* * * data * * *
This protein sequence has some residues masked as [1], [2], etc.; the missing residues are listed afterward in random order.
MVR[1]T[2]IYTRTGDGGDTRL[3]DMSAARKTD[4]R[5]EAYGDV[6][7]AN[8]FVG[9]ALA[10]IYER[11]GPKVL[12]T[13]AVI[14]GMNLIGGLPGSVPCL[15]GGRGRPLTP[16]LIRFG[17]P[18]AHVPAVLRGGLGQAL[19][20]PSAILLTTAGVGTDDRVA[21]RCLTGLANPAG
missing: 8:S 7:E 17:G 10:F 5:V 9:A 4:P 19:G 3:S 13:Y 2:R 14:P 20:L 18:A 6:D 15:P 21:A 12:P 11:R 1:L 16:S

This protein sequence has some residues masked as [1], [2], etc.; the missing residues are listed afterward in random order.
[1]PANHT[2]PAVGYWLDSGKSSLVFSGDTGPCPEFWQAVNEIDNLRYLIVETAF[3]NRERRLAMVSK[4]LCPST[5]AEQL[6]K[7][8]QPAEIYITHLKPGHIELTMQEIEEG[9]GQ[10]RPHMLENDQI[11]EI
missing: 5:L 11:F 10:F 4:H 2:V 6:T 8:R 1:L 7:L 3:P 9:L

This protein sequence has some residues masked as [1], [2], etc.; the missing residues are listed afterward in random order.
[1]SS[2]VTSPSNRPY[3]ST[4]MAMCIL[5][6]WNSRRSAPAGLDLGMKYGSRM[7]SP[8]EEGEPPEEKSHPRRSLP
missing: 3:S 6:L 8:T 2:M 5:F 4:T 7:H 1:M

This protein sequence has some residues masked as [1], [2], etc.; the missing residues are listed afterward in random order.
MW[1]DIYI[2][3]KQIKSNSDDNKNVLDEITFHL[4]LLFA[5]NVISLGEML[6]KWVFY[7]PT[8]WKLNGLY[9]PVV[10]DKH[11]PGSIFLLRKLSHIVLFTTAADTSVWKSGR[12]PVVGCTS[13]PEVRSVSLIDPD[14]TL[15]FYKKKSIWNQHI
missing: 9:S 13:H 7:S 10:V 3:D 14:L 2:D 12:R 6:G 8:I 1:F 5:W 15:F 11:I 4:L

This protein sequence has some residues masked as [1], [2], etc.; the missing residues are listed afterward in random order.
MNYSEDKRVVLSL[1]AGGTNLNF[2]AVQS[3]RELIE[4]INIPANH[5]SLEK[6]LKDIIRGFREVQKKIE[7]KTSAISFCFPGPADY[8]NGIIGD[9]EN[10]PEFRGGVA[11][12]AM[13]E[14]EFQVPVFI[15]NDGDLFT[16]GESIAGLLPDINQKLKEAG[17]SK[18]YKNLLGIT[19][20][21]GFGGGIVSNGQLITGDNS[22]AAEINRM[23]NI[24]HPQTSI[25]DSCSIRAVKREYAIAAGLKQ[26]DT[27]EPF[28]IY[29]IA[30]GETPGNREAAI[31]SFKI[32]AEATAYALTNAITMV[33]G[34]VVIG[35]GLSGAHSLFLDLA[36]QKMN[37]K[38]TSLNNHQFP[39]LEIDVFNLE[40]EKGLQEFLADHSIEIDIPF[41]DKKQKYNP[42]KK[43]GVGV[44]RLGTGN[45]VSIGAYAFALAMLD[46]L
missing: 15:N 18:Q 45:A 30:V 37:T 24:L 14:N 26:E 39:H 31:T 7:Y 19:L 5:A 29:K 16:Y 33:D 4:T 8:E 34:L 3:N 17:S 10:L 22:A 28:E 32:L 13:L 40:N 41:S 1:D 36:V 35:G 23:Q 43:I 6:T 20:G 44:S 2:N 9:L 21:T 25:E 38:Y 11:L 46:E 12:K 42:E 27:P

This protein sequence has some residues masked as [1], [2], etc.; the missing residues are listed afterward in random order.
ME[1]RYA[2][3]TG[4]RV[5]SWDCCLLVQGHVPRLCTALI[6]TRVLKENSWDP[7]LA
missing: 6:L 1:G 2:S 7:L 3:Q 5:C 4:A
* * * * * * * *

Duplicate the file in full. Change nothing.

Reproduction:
This protein sequence has some residues masked as [1], [2], etc.; the missing residues are listed afterward in random order.
MVR[1]T[2]IYTRTGDGGDTRL[3]DMSAARKTD[4]R[5]EAYGDV[6][7]AN[8]FVG[9]ALA[10]IYER[11]GPKVL[12]T[13]AVI[14]GMNLIGGLPGSVPCL[15]GGRGRPLTP[16]LIRFG[17]P[18]AHVPAVLRGGLGQAL[19][20]PSAILLTTAGVGTDDRVA[21]RCLTGLANPAG
missing: 8:S 7:E 17:G 10:F 5:V 9:A 4:P 19:G 3:S 13:Y 2:R 14:P 20:L 18:A 6:D 15:P 21:A 12:P 11:R 1:L 16:S

This protein sequence has some residues masked as [1], [2], etc.; the missing residues are listed afterward in random order.
[1]PANHT[2]PAVGYWLDSGKSSLVFSGDTGPCPEFWQAVNEIDNLRYLIVETAF[3]NRERRLAMVSK[4]LCPST[5]AEQL[6]K[7][8]QPAEIYITHLKPGHIELTMQEIEEG[9]GQ[10]RPHMLENDQI[11]EI
missing: 5:L 11:F 10:F 4:H 2:V 6:T 8:R 1:L 7:L 3:P 9:L

This protein sequence has some residues masked as [1], [2], etc.; the missing residues are listed afterward in random order.
[1]SS[2]VTSPSNRPY[3]ST[4]MAMCIL[5][6]WNSRRSAPAGLDLGMKYGSRM[7]SP[8]EEGEPPEEKSHPRRSLP
missing: 3:S 6:L 8:T 2:M 5:F 4:T 7:H 1:M

This protein sequence has some residues masked as [1], [2], etc.; the missing residues are listed afterward in random order.
MW[1]DIYI[2][3]KQIKSNSDDNKNVLDEITFHL[4]LLFA[5]NVISLGEML[6]KWVFY[7]PT[8]WKLNGLY[9]PVV[10]DKH[11]PGSIFLLRKLSHIVLFTTAADTSVWKSGR[12]PVVGCTS[13]PEVRSVSLIDPD[14]TL[15]FYKKKSIWNQHI
missing: 9:S 13:H 7:S 10:V 3:D 14:L 2:D 12:R 6:G 8:I 1:F 5:W 15:F 11:I 4:L

This protein sequence has some residues masked as [1], [2], etc.; the missing residues are listed afterward in random order.
MNYSEDKRVVLSL[1]AGGTNLNF[2]AVQS[3]RELIE[4]INIPANH[5]SLEK[6]LKDIIRGFREVQKKIE[7]KTSAISFCFPGPADY[8]NGIIGD[9]EN[10]PEFRGGVA[11][12]AM[13]E[14]EFQVPVFI[15]NDGDLFT[16]GESIAGLLPDINQKLKEAG[17]SK[18]YKNLLGIT[19][20][21]GFGGGIVSNGQLITGDNS[22]AAEINRM[23]NI[24]HPQTSI[25]DSCSIRAVKREYAIAAGLKQ[26]DT[27]EPF[28]IY[29]IA[30]GETPGNREAAI[31]SFKI[32]AEATAYALTNAITMV[33]G[34]VVIG[35]GLSGAHSLFLDLA[36]QKMN[37]K[38]TSLNNHQFP[39]LEIDVFNLE[40]EKGLQEFLADHSIEIDIPF[41]DKKQKYNP[42]KK[43]GVGV[44]RLGTGN[45]VSIGAYAFALAMLD[46]L
missing: 15:N 18:Q 45:A 30:V 37:T 24:L 14:N 26:E 39:H 31:T 7:Y 19:L 5:A 29:K 16:Y 33:D 4:T 8:E 34:L 3:N 17:S 10:L 22:A 28:E 32:L 13:L 40:N 41:S 1:D 36:V 35:G 23:Q 43:I 6:T 20:G 44:S 2:N 9:L 21:T 25:E 38:Y 11:L 46:E 12:K 42:E 27:P

This protein sequence has some residues masked as [1], [2], etc.; the missing residues are listed afterward in random order.
ME[1]RYA[2][3]TG[4]RV[5]SWDCCLLVQGHVPRLCTALI[6]TRVLKENSWDP[7]LA
missing: 6:L 1:G 2:S 7:L 3:Q 5:C 4:A